The Claimant underwent a left hip replacement operation on 30.07.07 at the Horder Centre in East Sussex. The surgeon, Mr Shalaby, used the antero-lateral approach method of hip replacement. The operation was unsuccessful and subsequently another surgeon discovered that the gluteus muscle was not attached to the trochanter but was stuck to an adjoining muscle called the tensor fasciae. The medical evidence was that the avulsion could either be a rare but recognised risk of surgery (0.5%) or could be attributable to the surgery being performed in a negligent manner. The Claimant's claim failed at trial. The Claimant appealed arguing that : (i) the judge failed to quantify the recognised risk of avulsion occurring without negligence; (ii) the judge failed to consider and assess criticisms made of Mr Shalaby's lack of probity, stress/mental health issues and incompetence on other occasions; (iii) the judge failed to balance those criticisms against the rarity of the avulsion occurring without negligence; (iv) had the judge done the balancing exercise, he would have held that Mr Shalaby had been negligent. The Court of Appeal rejected such submissions on the facts and dismissed the appeal but gave guidance upon the "problematic" issue of the admissibility of similar fact evidence to prove negligence, see Paras 21-22. Laughton v Shalaby  EWCA Civ 1450 here.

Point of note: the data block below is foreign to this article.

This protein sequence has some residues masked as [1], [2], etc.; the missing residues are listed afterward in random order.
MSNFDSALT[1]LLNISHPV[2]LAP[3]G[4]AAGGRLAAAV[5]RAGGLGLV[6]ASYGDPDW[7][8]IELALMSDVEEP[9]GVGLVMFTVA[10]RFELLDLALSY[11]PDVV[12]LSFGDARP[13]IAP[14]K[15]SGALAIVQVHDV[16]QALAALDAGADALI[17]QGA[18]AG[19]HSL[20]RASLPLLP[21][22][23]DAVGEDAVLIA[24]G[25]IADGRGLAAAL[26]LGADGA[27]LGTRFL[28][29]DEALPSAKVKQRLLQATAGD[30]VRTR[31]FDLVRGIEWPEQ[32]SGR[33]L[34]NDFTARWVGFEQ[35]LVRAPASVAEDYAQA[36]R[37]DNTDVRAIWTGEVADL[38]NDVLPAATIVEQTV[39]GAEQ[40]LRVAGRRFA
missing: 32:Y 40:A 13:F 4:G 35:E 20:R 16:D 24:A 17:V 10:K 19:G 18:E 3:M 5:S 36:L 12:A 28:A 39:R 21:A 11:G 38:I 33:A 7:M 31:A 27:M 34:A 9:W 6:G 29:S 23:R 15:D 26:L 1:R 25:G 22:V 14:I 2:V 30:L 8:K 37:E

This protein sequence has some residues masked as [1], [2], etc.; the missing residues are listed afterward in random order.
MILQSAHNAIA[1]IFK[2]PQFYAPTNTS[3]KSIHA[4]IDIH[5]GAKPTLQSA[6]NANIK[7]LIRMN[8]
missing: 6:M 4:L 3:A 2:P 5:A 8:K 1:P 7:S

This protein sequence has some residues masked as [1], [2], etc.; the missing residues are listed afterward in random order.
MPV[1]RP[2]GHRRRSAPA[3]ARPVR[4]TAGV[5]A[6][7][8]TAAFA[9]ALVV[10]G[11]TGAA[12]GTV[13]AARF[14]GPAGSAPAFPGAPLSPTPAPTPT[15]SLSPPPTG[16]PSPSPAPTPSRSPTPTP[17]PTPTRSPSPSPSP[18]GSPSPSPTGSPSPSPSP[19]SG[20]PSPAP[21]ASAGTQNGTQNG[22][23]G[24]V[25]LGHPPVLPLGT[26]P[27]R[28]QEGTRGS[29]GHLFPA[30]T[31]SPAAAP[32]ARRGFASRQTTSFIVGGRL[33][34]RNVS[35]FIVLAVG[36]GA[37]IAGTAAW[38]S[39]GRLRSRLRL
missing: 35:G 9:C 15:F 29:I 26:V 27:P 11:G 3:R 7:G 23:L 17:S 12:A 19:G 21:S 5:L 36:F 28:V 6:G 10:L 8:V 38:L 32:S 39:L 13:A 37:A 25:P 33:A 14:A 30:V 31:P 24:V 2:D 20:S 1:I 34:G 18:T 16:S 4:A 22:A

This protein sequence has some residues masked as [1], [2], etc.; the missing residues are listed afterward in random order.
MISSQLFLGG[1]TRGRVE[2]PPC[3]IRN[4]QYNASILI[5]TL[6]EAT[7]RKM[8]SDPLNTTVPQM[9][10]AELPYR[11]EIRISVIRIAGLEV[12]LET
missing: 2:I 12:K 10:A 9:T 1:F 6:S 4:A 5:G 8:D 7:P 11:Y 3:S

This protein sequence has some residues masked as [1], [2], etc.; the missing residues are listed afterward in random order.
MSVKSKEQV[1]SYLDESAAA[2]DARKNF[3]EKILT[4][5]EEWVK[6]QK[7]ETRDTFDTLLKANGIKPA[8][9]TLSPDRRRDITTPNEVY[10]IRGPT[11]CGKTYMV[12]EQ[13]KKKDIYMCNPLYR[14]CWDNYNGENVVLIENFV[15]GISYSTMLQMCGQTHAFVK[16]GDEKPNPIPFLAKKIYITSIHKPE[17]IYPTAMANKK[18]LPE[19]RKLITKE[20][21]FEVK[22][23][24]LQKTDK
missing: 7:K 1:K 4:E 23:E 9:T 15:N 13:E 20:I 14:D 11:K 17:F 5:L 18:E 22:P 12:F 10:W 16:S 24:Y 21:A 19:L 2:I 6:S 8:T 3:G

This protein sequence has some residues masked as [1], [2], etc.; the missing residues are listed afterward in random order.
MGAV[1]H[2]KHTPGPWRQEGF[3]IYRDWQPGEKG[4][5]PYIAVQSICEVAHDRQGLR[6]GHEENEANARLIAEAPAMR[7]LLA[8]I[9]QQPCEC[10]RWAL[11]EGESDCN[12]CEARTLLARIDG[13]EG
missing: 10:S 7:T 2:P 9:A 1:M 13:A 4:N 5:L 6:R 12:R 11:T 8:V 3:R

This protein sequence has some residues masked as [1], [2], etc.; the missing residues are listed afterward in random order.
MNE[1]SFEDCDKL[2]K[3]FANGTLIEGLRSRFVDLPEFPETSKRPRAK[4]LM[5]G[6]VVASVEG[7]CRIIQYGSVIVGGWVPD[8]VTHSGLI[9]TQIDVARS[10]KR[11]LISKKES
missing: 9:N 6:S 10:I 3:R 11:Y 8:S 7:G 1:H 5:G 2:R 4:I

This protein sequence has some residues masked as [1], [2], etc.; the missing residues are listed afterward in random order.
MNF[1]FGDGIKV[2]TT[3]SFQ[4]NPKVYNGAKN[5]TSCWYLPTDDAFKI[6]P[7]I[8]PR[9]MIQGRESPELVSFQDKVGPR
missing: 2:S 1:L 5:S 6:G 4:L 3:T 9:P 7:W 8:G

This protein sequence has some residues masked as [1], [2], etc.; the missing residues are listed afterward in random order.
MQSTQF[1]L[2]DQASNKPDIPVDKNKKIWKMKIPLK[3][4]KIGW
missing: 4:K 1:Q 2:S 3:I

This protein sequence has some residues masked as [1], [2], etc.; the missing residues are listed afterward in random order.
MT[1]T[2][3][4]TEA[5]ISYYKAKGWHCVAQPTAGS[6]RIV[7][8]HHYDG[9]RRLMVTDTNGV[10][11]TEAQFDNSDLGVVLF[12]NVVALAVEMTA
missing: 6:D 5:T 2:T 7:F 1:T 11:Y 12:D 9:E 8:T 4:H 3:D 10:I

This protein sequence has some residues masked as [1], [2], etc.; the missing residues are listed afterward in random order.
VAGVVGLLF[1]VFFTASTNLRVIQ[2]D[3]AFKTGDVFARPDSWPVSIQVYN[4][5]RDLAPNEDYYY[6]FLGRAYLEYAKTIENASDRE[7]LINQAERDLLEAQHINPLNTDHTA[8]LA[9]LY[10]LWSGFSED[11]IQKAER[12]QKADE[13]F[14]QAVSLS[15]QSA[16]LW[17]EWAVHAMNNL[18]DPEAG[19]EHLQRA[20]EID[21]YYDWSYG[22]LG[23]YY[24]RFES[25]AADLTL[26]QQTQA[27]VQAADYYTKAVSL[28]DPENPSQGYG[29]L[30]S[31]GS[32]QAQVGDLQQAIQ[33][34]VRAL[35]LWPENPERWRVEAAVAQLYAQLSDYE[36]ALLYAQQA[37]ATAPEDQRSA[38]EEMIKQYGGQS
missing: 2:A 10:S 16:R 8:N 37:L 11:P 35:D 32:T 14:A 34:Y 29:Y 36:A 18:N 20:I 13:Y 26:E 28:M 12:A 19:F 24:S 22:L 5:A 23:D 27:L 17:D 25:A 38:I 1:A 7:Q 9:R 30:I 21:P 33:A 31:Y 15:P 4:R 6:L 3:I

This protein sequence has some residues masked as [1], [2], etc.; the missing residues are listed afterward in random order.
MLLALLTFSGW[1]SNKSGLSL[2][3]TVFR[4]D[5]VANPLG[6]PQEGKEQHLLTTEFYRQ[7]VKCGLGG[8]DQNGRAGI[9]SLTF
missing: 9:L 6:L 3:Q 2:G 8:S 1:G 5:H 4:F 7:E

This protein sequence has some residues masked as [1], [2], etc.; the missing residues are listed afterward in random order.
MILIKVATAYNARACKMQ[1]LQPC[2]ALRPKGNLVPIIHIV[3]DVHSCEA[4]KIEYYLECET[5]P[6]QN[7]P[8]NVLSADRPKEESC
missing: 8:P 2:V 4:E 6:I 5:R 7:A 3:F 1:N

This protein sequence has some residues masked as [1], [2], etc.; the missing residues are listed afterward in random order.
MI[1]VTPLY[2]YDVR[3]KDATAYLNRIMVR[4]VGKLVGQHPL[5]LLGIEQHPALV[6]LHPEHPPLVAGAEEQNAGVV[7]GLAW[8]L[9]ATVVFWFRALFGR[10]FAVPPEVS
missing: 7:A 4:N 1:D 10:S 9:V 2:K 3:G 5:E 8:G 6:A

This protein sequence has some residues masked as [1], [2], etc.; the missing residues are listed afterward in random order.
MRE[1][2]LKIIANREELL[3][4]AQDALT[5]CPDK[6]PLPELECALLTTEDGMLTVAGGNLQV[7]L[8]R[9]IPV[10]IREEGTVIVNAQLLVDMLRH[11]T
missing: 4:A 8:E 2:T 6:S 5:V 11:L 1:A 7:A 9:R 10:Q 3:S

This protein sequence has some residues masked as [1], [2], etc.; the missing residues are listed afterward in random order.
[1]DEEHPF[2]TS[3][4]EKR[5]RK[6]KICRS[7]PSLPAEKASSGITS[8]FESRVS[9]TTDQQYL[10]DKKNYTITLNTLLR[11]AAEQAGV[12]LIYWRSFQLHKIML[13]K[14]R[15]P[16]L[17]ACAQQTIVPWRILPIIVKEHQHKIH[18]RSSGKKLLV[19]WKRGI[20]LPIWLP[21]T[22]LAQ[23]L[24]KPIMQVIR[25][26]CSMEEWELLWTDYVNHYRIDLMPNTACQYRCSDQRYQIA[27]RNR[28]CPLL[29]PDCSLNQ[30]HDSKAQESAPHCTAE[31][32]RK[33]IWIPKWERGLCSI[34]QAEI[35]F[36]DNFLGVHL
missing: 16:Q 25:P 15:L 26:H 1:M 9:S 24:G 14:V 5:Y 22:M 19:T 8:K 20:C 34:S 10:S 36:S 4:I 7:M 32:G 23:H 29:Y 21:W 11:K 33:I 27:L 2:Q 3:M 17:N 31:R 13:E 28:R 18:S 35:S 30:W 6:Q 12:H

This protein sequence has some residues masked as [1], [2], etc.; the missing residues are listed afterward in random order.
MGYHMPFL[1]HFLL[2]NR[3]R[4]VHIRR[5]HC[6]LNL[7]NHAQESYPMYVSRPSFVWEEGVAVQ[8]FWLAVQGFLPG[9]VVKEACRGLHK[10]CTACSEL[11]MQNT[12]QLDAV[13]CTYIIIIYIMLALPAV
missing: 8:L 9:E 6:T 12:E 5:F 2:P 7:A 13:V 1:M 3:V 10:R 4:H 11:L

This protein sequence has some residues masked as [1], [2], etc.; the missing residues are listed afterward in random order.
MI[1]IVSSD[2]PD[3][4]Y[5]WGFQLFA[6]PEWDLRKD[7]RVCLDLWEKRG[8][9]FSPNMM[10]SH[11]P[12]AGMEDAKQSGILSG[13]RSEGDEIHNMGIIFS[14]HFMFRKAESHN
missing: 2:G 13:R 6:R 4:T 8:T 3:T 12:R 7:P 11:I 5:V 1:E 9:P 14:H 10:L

Nicholas Yell [instructed by Simpson Millar LLP] acted for the Claimant.